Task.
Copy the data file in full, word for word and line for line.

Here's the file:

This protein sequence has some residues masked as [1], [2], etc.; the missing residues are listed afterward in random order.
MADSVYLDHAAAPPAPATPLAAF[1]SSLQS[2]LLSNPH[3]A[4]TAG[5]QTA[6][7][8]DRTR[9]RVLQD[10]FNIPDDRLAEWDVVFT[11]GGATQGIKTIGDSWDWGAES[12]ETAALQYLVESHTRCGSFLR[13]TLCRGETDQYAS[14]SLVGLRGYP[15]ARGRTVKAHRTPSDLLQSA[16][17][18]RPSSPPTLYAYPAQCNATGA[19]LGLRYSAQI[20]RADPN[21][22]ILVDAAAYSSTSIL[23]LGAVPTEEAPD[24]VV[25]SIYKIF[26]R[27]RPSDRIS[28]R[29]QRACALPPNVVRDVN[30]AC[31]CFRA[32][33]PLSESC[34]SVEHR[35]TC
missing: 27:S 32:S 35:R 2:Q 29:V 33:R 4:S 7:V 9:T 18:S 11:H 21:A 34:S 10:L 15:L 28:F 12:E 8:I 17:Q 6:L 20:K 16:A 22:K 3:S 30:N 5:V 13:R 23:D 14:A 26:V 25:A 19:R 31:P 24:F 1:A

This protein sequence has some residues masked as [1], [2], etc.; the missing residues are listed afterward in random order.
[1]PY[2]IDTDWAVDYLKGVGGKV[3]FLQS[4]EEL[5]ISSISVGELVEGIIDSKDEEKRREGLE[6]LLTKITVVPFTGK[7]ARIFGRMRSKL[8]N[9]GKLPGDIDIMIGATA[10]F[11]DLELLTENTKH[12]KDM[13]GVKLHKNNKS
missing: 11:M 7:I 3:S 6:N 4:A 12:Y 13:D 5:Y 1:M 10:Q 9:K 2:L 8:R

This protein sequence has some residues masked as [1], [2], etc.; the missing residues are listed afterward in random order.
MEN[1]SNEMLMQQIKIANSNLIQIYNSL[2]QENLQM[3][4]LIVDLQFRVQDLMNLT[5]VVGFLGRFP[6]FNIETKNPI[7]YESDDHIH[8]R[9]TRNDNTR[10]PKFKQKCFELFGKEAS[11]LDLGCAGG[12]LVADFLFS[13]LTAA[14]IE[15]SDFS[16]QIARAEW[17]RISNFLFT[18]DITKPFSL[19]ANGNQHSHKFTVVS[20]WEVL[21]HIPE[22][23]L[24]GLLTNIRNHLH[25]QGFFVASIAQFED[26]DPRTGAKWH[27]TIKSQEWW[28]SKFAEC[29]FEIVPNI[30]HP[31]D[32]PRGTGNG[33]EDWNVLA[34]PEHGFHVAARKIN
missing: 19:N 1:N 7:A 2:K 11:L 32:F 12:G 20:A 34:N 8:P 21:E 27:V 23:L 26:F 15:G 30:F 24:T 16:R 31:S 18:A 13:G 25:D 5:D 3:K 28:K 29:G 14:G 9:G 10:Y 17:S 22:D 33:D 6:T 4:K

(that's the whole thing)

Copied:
This protein sequence has some residues masked as [1], [2], etc.; the missing residues are listed afterward in random order.
MADSVYLDHAAAPPAPATPLAAF[1]SSLQS[2]LLSNPH[3]A[4]TAG[5]QTA[6][7][8]DRTR[9]RVLQD[10]FNIPDDRLAEWDVVFT[11]GGATQGIKTIGDSWDWGAES[12]ETAALQYLVESHTRCGSFLR[13]TLCRGETDQYAS[14]SLVGLRGYP[15]ARGRTVKAHRTPSDLLQSA[16][17][18]RPSSPPTLYAYPAQCNATGA[19]LGLRYSAQI[20]RADPN[21][22]ILVDAAAYSSTSIL[23]LGAVPTEEAPD[24]VV[25]SIYKIF[26]R[27]RPSDRIS[28]R[29]QRACALPPNVVRDVN[30]AC[31]CFRA[32][33]PLSESC[34]SVEHR[35]TC
missing: 27:S 32:S 35:R 2:Q 29:V 33:R 4:S 7:V 9:T 18:S 11:H 21:A 34:S 10:L 15:L 28:F 12:E 8:I 17:Q 6:L 20:K 16:A 22:K 3:S 30:N 5:V 13:R 23:D 14:A 26:V 25:A 19:R 31:P 24:F 1:A

This protein sequence has some residues masked as [1], [2], etc.; the missing residues are listed afterward in random order.
[1]PY[2]IDTDWAVDYLKGVGGKV[3]FLQS[4]EEL[5]ISSISVGELVEGIIDSKDEEKRREGLE[6]LLTKITVVPFTGK[7]ARIFGRMRSKL[8]N[9]GKLPGDIDIMIGATA[10]F[11]DLELLTENTKH[12]KDM[13]GVKLHKNNKS
missing: 11:M 7:I 3:S 6:N 4:A 12:Y 13:D 5:Y 1:M 10:Q 9:K 2:L 8:R

This protein sequence has some residues masked as [1], [2], etc.; the missing residues are listed afterward in random order.
MEN[1]SNEMLMQQIKIANSNLIQIYNSL[2]QENLQM[3][4]LIVDLQFRVQDLMNLT[5]VVGFLGRFP[6]FNIETKNPI[7]YESDDHIH[8]R[9]TRNDNTR[10]PKFKQKCFELFGKEAS[11]LDLGCAGG[12]LVADFLFS[13]LTAA[14]IE[15]SDFS[16]QIARAEW[17]RISNFLFT[18]DITKPFSL[19]ANGNQHSHKFTVVS[20]WEVL[21]HIPE[22][23]L[24]GLLTNIRNHLH[25]QGFFVASIAQFED[26]DPRTGAKWH[27]TIKSQEWW[28]SKFAEC[29]FEIVPNI[30]HP[31]D[32]PRGTGNG[33]EDWNVLA[34]PEHGFHVAARKIN
missing: 19:N 1:N 7:A 2:K 11:L 32:F 12:G 20:A 34:N 8:P 21:E 27:V 23:L 26:F 15:G 30:F 24:T 16:R 31:S 18:A 13:G 25:D 5:D 3:K 28:K 29:G 14:G 9:G 10:Y 17:S 22:D 33:D 6:T 4:K